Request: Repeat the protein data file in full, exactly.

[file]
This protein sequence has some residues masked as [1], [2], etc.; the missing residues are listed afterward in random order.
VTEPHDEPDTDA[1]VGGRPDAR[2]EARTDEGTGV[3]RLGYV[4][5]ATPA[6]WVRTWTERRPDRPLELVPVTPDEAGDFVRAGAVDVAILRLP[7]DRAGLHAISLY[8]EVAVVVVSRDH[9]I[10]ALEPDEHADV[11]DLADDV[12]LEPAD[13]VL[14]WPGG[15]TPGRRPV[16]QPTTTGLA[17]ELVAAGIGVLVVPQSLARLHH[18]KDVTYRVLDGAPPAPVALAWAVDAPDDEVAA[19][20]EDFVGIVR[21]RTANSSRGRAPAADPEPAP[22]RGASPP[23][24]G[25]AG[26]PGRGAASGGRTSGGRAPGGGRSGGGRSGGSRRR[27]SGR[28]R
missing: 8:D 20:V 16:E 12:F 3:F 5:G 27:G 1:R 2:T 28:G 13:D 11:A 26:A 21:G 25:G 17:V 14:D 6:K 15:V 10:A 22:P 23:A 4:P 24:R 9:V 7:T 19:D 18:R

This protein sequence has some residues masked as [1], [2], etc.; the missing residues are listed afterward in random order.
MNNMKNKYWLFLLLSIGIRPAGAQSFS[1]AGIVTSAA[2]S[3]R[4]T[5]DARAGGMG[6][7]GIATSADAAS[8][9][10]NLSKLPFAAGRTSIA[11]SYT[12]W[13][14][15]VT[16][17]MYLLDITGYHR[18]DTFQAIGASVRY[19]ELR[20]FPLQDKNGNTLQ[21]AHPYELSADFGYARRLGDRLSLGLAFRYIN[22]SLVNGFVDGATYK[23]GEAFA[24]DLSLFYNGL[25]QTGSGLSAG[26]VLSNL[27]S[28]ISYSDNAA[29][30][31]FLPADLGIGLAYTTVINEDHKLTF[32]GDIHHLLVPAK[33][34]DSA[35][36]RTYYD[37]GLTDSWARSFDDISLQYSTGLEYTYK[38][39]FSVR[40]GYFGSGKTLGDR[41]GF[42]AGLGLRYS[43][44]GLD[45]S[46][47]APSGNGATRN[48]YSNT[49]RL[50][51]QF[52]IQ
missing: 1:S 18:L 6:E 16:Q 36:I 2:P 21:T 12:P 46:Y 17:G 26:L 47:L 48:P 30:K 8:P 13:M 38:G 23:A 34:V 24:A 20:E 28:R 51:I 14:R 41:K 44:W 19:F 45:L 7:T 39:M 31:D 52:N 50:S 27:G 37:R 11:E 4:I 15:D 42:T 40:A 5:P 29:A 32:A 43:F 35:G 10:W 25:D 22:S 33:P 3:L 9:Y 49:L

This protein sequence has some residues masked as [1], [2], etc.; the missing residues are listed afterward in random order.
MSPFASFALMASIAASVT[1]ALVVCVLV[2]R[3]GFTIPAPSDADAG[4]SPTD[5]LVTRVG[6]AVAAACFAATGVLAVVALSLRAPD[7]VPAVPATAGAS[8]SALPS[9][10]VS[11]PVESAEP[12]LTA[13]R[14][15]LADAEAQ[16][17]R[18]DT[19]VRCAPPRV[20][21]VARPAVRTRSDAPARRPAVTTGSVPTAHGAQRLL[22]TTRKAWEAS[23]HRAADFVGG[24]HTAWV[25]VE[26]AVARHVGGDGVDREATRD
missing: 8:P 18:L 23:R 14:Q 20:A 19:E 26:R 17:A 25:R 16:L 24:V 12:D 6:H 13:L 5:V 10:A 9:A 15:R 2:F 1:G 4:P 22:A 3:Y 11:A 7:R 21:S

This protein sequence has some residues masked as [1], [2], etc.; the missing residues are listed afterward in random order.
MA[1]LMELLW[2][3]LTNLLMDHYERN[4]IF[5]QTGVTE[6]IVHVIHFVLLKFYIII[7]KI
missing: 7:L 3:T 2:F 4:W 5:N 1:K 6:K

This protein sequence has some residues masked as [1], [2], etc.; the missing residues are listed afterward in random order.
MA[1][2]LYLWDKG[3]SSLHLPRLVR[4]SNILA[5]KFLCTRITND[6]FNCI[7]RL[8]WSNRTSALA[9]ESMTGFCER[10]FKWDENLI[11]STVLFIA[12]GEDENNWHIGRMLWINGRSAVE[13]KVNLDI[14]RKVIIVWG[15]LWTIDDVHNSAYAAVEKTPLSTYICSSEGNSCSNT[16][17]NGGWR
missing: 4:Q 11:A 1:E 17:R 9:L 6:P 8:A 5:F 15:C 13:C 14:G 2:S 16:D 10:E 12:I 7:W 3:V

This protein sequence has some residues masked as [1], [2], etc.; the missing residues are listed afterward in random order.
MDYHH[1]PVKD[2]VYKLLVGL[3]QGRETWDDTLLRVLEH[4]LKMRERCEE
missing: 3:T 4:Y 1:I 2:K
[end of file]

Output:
This protein sequence has some residues masked as [1], [2], etc.; the missing residues are listed afterward in random order.
VTEPHDEPDTDA[1]VGGRPDAR[2]EARTDEGTGV[3]RLGYV[4][5]ATPA[6]WVRTWTERRPDRPLELVPVTPDEAGDFVRAGAVDVAILRLP[7]DRAGLHAISLY[8]EVAVVVVSRDH[9]I[10]ALEPDEHADV[11]DLADDV[12]LEPAD[13]VL[14]WPGG[15]TPGRRPV[16]QPTTTGLA[17]ELVAAGIGVLVVPQSLARLHH[18]KDVTYRVLDGAPPAPVALAWAVDAPDDEVAA[19][20]EDFVGIVR[21]RTANSSRGRAPAADPEPAP[22]RGASPP[23][24]G[25]AG[26]PGRGAASGGRTSGGRAPGGGRSGGGRSGGSRRR[27]SGR[28]R
missing: 8:D 20:V 16:E 12:F 3:F 5:G 27:G 1:R 2:T 28:G 13:D 11:A 26:A 21:G 25:G 17:V 14:D 6:K 15:V 10:A 22:P 23:A 4:P 24:R 9:V 7:T 19:D 18:R

This protein sequence has some residues masked as [1], [2], etc.; the missing residues are listed afterward in random order.
MNNMKNKYWLFLLLSIGIRPAGAQSFS[1]AGIVTSAA[2]S[3]R[4]T[5]DARAGGMG[6][7]GIATSADAAS[8][9][10]NLSKLPFAAGRTSIA[11]SYT[12]W[13][14][15]VT[16][17]MYLLDITGYHR[18]DTFQAIGASVRY[19]ELR[20]FPLQDKNGNTLQ[21]AHPYELSADFGYARRLGDRLSLGLAFRYIN[22]SLVNGFVDGATYK[23]GEAFA[24]DLSLFYNGL[25]QTGSGLSAG[26]VLSNL[27]S[28]ISYSDNAA[29][30][31]FLPADLGIGLAYTTVINEDHKLTF[32]GDIHHLLVPAK[33][34]DSA[35][36]RTYYD[37]GLTDSWARSFDDISLQYSTGLEYTYK[38][39]FSVR[40]GYFGSGKTLGDR[41]GF[42]AGLGLRYS[43][44]GLD[45]S[46][47]APSGNGATRN[48]YSNT[49]RL[50][51]QF[52]IQ
missing: 1:S 18:L 6:E 16:Q 36:I 2:P 21:T 12:P 46:Y 17:G 26:L 47:L 48:P 30:K 8:P 13:M 38:G 23:A 34:V 24:A 20:E 28:R 51:I 14:R 41:K 44:W 19:F 45:L 7:T 39:M 31:D 52:N 50:S 27:G 37:R 11:E 4:I 15:D 42:T 40:A 5:P 29:A 32:A 43:F 35:G 10:W 25:D 22:S 33:P 3:L 9:Y 49:L

This protein sequence has some residues masked as [1], [2], etc.; the missing residues are listed afterward in random order.
MSPFASFALMASIAASVT[1]ALVVCVLV[2]R[3]GFTIPAPSDADAG[4]SPTD[5]LVTRVG[6]AVAAACFAATGVLAVVALSLRAPD[7]VPAVPATAGAS[8]SALPS[9][10]VS[11]PVESAEP[12]LTA[13]R[14][15]LADAEAQ[16][17]R[18]DT[19]VRCAPPRV[20][21]VARPAVRTRSDAPARRPAVTTGSVPTAHGAQRLL[22]TTRKAWEAS[23]HRAADFVGG[24]HTAWV[25]VE[26]AVARHVGGDGVDREATRD
missing: 8:P 18:L 23:R 14:Q 20:A 19:E 26:R 17:A 25:R 16:L 24:V 12:D 6:H 13:L 5:V 10:A 9:A 15:R 2:F 1:G 4:P 22:A 3:Y 11:A 7:R 21:S

This protein sequence has some residues masked as [1], [2], etc.; the missing residues are listed afterward in random order.
MA[1]LMELLW[2][3]LTNLLMDHYERN[4]IF[5]QTGVTE[6]IVHVIHFVLLKFYIII[7]KI
missing: 7:L 3:T 2:F 4:W 5:N 1:K 6:K

This protein sequence has some residues masked as [1], [2], etc.; the missing residues are listed afterward in random order.
MA[1][2]LYLWDKG[3]SSLHLPRLVR[4]SNILA[5]KFLCTRITND[6]FNCI[7]RL[8]WSNRTSALA[9]ESMTGFCER[10]FKWDENLI[11]STVLFIA[12]GEDENNWHIGRMLWINGRSAVE[13]KVNLDI[14]RKVIIVWG[15]LWTIDDVHNSAYAAVEKTPLSTYICSSEGNSCSNT[16][17]NGGWR
missing: 4:Q 11:A 1:E 17:R 9:L 6:P 8:A 5:F 15:C 13:C 14:G 2:S 16:D 10:E 12:I 7:W 3:V

This protein sequence has some residues masked as [1], [2], etc.; the missing residues are listed afterward in random order.
MDYHH[1]PVKD[2]VYKLLVGL[3]QGRETWDDTLLRVLEH[4]LKMRERCEE
missing: 3:T 4:Y 1:I 2:K